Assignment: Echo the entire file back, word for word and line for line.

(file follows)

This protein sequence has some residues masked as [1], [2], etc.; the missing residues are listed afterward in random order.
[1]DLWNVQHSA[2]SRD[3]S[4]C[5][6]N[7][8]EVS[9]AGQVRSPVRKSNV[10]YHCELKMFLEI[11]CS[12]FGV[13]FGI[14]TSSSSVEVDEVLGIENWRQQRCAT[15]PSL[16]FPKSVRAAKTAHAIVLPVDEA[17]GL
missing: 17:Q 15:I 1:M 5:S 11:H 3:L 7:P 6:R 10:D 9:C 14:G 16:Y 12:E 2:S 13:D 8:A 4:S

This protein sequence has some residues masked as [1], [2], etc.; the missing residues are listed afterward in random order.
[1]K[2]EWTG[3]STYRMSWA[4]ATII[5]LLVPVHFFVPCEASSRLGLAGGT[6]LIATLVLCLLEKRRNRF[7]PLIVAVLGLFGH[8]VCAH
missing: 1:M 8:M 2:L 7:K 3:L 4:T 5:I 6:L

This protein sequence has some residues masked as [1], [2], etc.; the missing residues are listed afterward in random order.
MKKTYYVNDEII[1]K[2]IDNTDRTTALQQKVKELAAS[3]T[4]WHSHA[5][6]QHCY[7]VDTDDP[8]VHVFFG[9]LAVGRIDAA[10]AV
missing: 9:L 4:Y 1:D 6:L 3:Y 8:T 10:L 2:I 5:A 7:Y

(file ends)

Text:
This protein sequence has some residues masked as [1], [2], etc.; the missing residues are listed afterward in random order.
[1]DLWNVQHSA[2]SRD[3]S[4]C[5][6]N[7][8]EVS[9]AGQVRSPVRKSNV[10]YHCELKMFLEI[11]CS[12]FGV[13]FGI[14]TSSSSVEVDEVLGIENWRQQRCAT[15]PSL[16]FPKSVRAAKTAHAIVLPVDEA[17]GL
missing: 17:Q 15:I 1:M 5:S 11:H 3:L 7:P 6:R 10:D 9:C 14:G 16:Y 12:E 2:S 13:D 8:A 4:S

This protein sequence has some residues masked as [1], [2], etc.; the missing residues are listed afterward in random order.
[1]K[2]EWTG[3]STYRMSWA[4]ATII[5]LLVPVHFFVPCEASSRLGLAGGT[6]LIATLVLCLLEKRRNRF[7]PLIVAVLGLFGH[8]VCAH
missing: 1:M 8:M 2:L 7:K 3:L 4:T 5:I 6:L

This protein sequence has some residues masked as [1], [2], etc.; the missing residues are listed afterward in random order.
MKKTYYVNDEII[1]K[2]IDNTDRTTALQQKVKELAAS[3]T[4]WHSHA[5][6]QHCY[7]VDTDDP[8]VHVFFG[9]LAVGRIDAA[10]AV
missing: 9:L 4:Y 1:D 6:L 3:Y 8:T 10:L 2:I 5:A 7:Y